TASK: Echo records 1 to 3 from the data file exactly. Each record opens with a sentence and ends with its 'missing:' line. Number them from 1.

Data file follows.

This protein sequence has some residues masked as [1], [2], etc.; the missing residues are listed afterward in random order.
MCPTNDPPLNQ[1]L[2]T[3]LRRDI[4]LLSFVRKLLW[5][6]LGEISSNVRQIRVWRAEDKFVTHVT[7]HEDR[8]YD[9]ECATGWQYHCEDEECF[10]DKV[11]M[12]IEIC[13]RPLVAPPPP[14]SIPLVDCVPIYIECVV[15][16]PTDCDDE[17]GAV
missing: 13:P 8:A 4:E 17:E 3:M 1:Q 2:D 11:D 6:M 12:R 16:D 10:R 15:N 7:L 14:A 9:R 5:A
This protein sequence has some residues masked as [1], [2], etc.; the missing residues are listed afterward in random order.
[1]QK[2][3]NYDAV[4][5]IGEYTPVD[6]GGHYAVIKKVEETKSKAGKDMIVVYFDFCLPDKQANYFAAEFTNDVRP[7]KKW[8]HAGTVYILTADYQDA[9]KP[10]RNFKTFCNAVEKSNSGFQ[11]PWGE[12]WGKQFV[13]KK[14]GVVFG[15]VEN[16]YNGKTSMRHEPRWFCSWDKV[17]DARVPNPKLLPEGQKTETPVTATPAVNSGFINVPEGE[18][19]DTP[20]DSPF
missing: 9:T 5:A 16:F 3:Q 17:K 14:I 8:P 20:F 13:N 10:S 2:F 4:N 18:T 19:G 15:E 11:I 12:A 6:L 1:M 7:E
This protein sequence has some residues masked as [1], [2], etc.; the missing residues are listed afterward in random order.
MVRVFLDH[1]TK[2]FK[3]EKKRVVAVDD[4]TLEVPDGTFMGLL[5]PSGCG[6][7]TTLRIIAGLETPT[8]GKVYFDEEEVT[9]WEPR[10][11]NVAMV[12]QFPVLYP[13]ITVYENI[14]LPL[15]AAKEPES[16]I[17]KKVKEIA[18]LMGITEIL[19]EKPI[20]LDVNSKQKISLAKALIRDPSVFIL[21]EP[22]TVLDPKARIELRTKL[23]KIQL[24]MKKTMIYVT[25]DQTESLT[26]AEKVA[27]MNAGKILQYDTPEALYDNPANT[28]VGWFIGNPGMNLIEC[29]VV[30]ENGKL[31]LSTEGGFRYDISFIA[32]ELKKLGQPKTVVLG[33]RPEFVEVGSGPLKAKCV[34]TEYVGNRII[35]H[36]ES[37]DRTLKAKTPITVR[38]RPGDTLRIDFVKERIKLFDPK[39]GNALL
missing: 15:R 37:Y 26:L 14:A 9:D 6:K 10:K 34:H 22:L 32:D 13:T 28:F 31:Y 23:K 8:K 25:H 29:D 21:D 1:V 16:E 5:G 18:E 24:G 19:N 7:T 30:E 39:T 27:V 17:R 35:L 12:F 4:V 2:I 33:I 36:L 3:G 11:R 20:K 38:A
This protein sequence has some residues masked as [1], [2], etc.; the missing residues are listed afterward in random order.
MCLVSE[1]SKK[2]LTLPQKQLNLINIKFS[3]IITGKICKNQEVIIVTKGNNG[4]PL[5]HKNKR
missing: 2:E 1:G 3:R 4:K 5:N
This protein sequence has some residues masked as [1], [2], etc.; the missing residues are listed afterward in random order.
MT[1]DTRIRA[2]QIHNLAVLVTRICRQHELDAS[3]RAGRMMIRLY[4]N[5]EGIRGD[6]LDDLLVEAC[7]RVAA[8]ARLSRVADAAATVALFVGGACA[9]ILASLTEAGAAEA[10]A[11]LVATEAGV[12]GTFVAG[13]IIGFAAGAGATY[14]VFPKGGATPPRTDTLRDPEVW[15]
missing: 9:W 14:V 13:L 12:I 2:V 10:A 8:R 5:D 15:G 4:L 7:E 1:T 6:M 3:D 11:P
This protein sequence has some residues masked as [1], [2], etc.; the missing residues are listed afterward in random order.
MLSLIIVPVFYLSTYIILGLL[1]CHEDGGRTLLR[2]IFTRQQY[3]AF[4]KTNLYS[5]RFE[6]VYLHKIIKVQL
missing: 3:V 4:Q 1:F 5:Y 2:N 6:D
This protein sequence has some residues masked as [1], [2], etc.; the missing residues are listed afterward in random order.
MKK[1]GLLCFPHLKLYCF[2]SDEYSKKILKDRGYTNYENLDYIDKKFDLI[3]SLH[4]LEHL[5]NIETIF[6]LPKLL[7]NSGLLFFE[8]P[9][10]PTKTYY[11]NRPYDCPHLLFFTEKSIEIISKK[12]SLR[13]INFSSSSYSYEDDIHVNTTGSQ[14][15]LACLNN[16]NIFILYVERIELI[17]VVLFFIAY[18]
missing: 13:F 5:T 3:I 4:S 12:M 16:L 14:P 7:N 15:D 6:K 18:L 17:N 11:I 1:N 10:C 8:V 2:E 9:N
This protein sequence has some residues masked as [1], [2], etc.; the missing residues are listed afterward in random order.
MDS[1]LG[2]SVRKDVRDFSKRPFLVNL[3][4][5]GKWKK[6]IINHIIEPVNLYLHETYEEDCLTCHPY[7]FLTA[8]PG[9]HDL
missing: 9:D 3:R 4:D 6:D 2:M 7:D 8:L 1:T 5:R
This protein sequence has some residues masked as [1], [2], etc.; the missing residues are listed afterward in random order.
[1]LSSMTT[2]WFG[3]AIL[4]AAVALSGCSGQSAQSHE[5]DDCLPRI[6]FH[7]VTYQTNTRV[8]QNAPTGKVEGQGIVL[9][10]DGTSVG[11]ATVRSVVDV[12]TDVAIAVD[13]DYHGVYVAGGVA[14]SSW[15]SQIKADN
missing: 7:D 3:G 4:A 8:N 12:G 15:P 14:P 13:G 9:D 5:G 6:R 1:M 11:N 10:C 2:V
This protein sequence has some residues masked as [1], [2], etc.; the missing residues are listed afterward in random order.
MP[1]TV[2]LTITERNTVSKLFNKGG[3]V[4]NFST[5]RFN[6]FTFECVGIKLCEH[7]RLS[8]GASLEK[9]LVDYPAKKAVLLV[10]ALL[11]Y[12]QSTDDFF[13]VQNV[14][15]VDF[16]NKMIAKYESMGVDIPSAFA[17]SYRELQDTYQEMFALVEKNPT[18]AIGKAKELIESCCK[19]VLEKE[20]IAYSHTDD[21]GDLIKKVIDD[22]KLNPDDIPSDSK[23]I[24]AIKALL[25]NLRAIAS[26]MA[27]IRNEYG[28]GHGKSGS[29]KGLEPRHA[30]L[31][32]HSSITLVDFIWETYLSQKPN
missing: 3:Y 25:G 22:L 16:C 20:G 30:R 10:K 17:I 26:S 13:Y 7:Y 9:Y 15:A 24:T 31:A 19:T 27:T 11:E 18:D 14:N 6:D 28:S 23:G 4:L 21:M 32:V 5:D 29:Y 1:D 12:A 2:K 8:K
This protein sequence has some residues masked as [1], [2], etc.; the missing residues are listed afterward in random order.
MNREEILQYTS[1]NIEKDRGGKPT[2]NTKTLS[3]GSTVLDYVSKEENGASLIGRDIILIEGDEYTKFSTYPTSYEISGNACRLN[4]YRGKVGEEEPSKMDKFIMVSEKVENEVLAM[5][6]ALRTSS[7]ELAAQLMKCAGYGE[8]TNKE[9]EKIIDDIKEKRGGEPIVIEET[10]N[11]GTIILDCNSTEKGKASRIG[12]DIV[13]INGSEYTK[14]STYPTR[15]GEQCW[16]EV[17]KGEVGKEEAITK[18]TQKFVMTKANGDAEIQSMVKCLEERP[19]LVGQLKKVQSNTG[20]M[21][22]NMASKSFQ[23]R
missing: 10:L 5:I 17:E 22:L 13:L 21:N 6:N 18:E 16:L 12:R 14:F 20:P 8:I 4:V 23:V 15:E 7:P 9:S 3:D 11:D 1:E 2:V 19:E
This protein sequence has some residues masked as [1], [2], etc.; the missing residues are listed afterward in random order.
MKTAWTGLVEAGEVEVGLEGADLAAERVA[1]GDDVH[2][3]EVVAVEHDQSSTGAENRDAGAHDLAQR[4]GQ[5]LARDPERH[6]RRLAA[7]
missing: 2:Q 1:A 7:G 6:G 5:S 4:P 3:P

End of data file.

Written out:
This protein sequence has some residues masked as [1], [2], etc.; the missing residues are listed afterward in random order.
MCPTNDPPLNQ[1]L[2]T[3]LRRDI[4]LLSFVRKLLW[5][6]LGEISSNVRQIRVWRAEDKFVTHVT[7]HEDR[8]YD[9]ECATGWQYHCEDEECF[10]DKV[11]M[12]IEIC[13]RPLVAPPPP[14]SIPLVDCVPIYIECVV[15][16]PTDCDDE[17]GAV
missing: 13:P 8:A 4:E 17:E 3:M 1:Q 2:D 11:D 6:M 12:R 16:D 10:R 15:N 7:L 14:A 9:R 5:A
This protein sequence has some residues masked as [1], [2], etc.; the missing residues are listed afterward in random order.
[1]QK[2][3]NYDAV[4][5]IGEYTPVD[6]GGHYAVIKKVEETKSKAGKDMIVVYFDFCLPDKQANYFAAEFTNDVRP[7]KKW[8]HAGTVYILTADYQDA[9]KP[10]RNFKTFCNAVEKSNSGFQ[11]PWGE[12]WGKQFV[13]KK[14]GVVFG[15]VEN[16]YNGKTSMRHEPRWFCSWDKV[17]DARVPNPKLLPEGQKTETPVTATPAVNSGFINVPEGE[18][19]DTP[20]DSPF
missing: 9:T 5:A 16:F 3:Q 17:K 14:I 8:P 20:F 13:N 10:S 2:F 4:N 18:T 19:G 15:E 11:I 12:A 6:L 1:M 7:E
This protein sequence has some residues masked as [1], [2], etc.; the missing residues are listed afterward in random order.
MVRVFLDH[1]TK[2]FK[3]EKKRVVAVDD[4]TLEVPDGTFMGLL[5]PSGCG[6][7]TTLRIIAGLETPT[8]GKVYFDEEEVT[9]WEPR[10][11]NVAMV[12]QFPVLYP[13]ITVYENI[14]LPL[15]AAKEPES[16]I[17]KKVKEIA[18]LMGITEIL[19]EKPI[20]LDVNSKQKISLAKALIRDPSVFIL[21]EP[22]TVLDPKARIELRTKL[23]KIQL[24]MKKTMIYVT[25]DQTESLT[26]AEKVA[27]MNAGKILQYDTPEALYDNPANT[28]VGWFIGNPGMNLIEC[29]VV[30]ENGKL[31]LSTEGGFRYDISFIA[32]ELKKLGQPKTVVLG[33]RPEFVEVGSGPLKAKCV[34]TEYVGNRII[35]H[36]ES[37]DRTLKAKTPITVR[38]RPGDTLRIDFVKERIKLFDPK[39]GNALL
missing: 15:R 37:Y 26:L 14:A 9:D 6:K 10:K 34:H 22:L 32:D 13:T 28:F 31:Y 23:K 8:K 25:H 29:D 21:D 1:V 16:E 5:G 18:E 24:G 19:N 7:T 30:E 39:T 27:V 17:R 35:L 12:F 4:V 2:I 33:I 36:L 3:G 11:R 20:K 38:A